Austin is the capital of Texas and we are fortunate to have a beautiful capitol building that is open to the public. It is also set in a scenic downtown area and is close to the University of Texas campus. Several times I have gone on photo-shoots to try to capture the State Capitol from different vantage points inside and outside. Downtown Austin can be very busy with frustrating traffic and difficult parking, so it is best to do this on a weekend, though there is free parking near the capitol. In the photo below is the Austin skyline, just left of center, you may be able to see the capitol rotunda just peaking over a building.
The above photo was taken from Mt. Bonnell park West of downtown. If you stand on a certain picnic table at this park, you can get a great view of downtown. I happened to have good light and interesting clouds that day with the late afternoon sun behind me.
The building is situated such that it is in your direct line of site as you drive North on Congress Ave. See the photo below.
I went down to Austin on a Sunday morning after I had just purchased the Nikon AF-S DX 16-80mm f/2.8-4E ED VR lens and I was eager to shoot some photos with it. Traffic was almost non-existent so I could go out into the middle of the crosswalk between lights and have plenty of time to take pictures. It was a bit cloudy, but you can see the morning sun on the East side of the rotunda.
Walking around the other side of the capitol we have a garden of flowers. The photo below is taken a few weeks later with the sun higher in the sky and there isn’t the cloud cover I had before. This shot is 16mm and f/2.8, so wide open. In hindsight, this would have turned out better with the flowers in full sun.
Moving further North, I took this wide angle photo in front of the Bullock Museum with the giant star in the foreground. This was actually taken a bit earlier in the morning than the photo above. Another shot at 16mm and wide open aperture at f/2.8.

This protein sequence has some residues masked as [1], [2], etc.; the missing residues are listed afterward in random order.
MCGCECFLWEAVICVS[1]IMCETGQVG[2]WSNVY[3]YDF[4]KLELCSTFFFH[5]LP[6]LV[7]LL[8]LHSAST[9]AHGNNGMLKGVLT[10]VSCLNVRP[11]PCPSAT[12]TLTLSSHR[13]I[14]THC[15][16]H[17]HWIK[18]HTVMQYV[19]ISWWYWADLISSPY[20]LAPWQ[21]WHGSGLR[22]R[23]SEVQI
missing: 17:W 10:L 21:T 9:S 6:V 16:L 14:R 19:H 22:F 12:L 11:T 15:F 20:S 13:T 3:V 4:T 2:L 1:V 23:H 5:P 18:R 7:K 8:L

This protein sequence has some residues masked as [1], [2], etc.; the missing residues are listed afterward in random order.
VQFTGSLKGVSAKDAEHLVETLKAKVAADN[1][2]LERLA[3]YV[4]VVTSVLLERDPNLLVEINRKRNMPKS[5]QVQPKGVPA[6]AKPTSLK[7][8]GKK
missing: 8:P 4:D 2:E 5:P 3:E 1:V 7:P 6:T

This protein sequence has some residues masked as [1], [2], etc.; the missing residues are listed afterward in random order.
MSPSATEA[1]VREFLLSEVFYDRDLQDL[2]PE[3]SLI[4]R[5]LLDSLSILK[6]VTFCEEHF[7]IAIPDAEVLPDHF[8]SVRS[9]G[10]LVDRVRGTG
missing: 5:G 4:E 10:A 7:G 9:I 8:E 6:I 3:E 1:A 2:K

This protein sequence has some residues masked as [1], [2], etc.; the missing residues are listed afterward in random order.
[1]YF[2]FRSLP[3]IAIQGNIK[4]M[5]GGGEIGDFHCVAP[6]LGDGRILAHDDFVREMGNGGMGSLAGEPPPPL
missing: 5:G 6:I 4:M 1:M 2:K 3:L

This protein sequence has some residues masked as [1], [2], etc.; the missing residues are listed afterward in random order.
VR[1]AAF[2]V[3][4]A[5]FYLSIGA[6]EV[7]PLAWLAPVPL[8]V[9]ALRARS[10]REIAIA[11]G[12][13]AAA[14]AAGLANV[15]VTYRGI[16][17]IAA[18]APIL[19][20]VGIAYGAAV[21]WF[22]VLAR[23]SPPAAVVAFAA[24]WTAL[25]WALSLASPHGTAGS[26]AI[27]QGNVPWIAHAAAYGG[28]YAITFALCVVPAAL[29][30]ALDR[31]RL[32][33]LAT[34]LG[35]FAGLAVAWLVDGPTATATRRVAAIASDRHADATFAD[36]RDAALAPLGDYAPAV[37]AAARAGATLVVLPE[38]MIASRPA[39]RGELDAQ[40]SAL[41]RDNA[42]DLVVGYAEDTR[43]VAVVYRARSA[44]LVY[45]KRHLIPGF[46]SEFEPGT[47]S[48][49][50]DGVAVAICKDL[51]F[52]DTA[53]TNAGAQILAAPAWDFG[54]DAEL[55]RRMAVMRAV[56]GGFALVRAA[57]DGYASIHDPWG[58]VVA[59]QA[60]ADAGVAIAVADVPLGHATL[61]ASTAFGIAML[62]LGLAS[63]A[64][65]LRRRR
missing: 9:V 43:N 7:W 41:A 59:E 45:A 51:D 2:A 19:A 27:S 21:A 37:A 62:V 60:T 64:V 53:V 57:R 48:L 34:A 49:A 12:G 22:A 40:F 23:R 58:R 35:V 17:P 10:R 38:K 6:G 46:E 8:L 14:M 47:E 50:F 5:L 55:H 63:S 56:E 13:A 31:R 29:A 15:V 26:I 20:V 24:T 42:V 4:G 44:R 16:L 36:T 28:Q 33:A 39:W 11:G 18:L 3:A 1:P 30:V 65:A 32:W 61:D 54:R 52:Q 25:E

I have been wanting to shoot the capitol building with a long lens and get some of the buildings from downtown in the background. Unfortunately, much further North of this point and I run into the University of Texas and don’t have a good vantage point. But I did get this from across the street with my Sigma 70-200mm lens just before sunrise on a Saturday morning. I think I was the only person downtown not jogging.
Some of the taller buildings show up well in the background.
Atop the rotunda is a statue of a goddess, perhaps. There doesn’t seem to be a consensus on this. This is the statue from behind in the morning sun.
The interior shots were taken as part of an HDR workshop as the capitol building, with its dimly lit interior and bright windows, is a good place to practice this technique.
Inside the building, one of the main attractions is looking up at the rotunda. As beautiful as this is, this is a challenging shot for a camera as there is bright sunlight in the upper windows and dimmer incandescent lighting in the chamber below. So you will generally get the lower portion of the dome underexposed with the upper day-lit portion of the rotunda properly exposed. See the image below.